Congress vice-president Rahul Gandhi "thinks" his party will defeat the Bharatiya Janata Party in the Lok Sabha polls in a few months, but he "will take responsibility" if it fails.
From his perceived reluctance to be the Congress prime ministerial face and directly taking on BJP nominee Narendra Modi to the Aam Aadmi Party, Gandhi fielded questions in "a broader fashion" while willing to be "specific" in an interview with news channel Times Now.
"… there is absolutely nothing I am scared of," he said to a query on avoiding a face-off with Modi, adding he fundamentally disagreed with the BJP’s belief in concentrating power in the hands of one person.
"I believe in democracy, I believe in opening up the system. I believe in the RTI, I believe in giving power to our people. We have fundamentally different philosophies."
On surveys giving the Congress little chance in the Lok Sabha polls, Gandhi said, "This country has always been run and successfully when large numbers of people are involved in the decision making. Historically, when you look at when this country has done well, it has done well when we have involved people."
Asked about the taint of the 1984 anti-Sikh riots (which erupted after his grandmother and then PM Indira Gandhi’s assassination), he admitted some "Congressmen were probably involved" and "some Congressmen have been punished for it".
Asked if he felt he needed to apologise for the 1984 riots, Gandhi said, "First of all I wasn't involved in the riots at all. It wasn't that I was part of it." Prodded if he would do it on behalf of the Congress, he replied, "I think that riots, as all riots, were a horrible event. Frankly I was not in operation in the Congress party."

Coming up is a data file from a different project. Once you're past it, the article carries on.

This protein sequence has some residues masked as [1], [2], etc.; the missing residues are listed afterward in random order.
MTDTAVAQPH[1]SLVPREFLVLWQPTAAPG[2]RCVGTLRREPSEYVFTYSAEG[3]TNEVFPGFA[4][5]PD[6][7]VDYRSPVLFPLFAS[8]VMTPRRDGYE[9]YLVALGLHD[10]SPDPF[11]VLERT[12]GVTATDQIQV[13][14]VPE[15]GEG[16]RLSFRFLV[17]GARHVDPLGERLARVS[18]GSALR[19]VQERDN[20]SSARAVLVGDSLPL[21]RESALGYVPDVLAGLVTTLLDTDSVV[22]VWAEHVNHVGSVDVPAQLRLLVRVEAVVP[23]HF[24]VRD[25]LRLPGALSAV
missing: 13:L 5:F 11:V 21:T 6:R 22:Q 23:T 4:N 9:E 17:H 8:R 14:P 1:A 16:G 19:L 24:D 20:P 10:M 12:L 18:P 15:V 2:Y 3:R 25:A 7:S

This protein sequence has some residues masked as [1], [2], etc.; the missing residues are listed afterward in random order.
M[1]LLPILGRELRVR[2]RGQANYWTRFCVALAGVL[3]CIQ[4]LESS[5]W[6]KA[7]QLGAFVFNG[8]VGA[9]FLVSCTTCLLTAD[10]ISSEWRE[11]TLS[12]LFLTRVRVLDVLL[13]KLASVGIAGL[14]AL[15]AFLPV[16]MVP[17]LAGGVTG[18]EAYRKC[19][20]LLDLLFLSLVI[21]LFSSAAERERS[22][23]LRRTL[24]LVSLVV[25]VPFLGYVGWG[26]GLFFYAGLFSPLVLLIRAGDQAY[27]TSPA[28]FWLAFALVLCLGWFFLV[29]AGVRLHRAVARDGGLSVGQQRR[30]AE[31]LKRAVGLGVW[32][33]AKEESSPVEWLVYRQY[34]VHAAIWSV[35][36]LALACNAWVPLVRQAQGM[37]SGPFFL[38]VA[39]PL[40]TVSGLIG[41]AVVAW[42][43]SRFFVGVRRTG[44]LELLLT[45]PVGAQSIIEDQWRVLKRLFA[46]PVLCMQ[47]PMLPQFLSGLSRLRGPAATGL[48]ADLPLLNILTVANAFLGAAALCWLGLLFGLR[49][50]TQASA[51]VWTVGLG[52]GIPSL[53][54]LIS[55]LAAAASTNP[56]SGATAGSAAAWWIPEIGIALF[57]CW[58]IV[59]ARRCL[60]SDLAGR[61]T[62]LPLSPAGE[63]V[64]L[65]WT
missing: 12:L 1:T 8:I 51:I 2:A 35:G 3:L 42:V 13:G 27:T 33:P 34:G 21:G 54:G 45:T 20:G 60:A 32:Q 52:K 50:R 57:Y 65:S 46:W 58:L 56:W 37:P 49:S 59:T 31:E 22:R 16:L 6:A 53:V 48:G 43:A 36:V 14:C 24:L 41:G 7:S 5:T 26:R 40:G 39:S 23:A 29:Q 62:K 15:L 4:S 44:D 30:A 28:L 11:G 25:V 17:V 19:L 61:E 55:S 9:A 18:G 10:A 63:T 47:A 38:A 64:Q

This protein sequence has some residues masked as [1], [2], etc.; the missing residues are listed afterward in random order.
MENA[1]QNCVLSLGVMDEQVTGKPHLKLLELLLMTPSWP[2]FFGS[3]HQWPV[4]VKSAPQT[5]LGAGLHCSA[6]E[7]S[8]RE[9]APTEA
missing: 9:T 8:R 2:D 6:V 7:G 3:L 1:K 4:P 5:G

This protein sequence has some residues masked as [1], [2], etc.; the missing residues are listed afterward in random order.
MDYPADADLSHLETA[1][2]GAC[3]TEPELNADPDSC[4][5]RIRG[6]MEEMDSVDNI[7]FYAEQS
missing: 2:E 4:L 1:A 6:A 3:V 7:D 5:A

Amid linking of anti-Sikh riots and the 2002 Gujarat riots, when Modi was chief minister, Gandhi said, "The difference between the 1984 riots and the riots in Gujarat was that in 1984 the Government was trying to stop the riots… In Gujarat, the opposite was the case. The Government in Gujarat was actually abetting and pushing the riots further."
Pressed, he added, "I mean, people saw it. I am not the person who saw it, your colleague saw it. Your colleagues told me."
Asked if he would not be compromising the fight against corruption by tying up with the Rashtriya Janata Dal, headed by fodder-scam tainted Lalu Prasad, in Bihar, Gandhi said, "These decisions of the Congress party are made by senior leaders."
Told that he was the boss, Gandhi replied, "Our alliance in Bihar is with a political party, with an idea not an individual, we are making alliance, and it is not certain that we are going to make an alliance, we are in process of talking to people and our alliance is with an idea, with a party, not an individual."
Talking about the AAP, he said, "What I liked about what I saw in the Aam Aadmi Party was people coming into their system… But what’s different between us and them is that we have structure. We develop processes. That I didn’t see much of."
Asked if he would have been in politics "had he not been a Gandhi", the Congress leader said, "If you look at my spirit, regardless of what I do, if I'd been born in India, regardless of what I do, I don't like unfairness. It just makes my blood boil. I don't like it. And in whatever I did, if I saw unfairness, I would stand up Against it. That's the heart of my politics."
Gandhi said he would not fight a superficial battle, but keep his eye on only one thing: changing the system. To make his point he invoked Arjun’s single-minded focus on the eye of the fish in Mahabharat.
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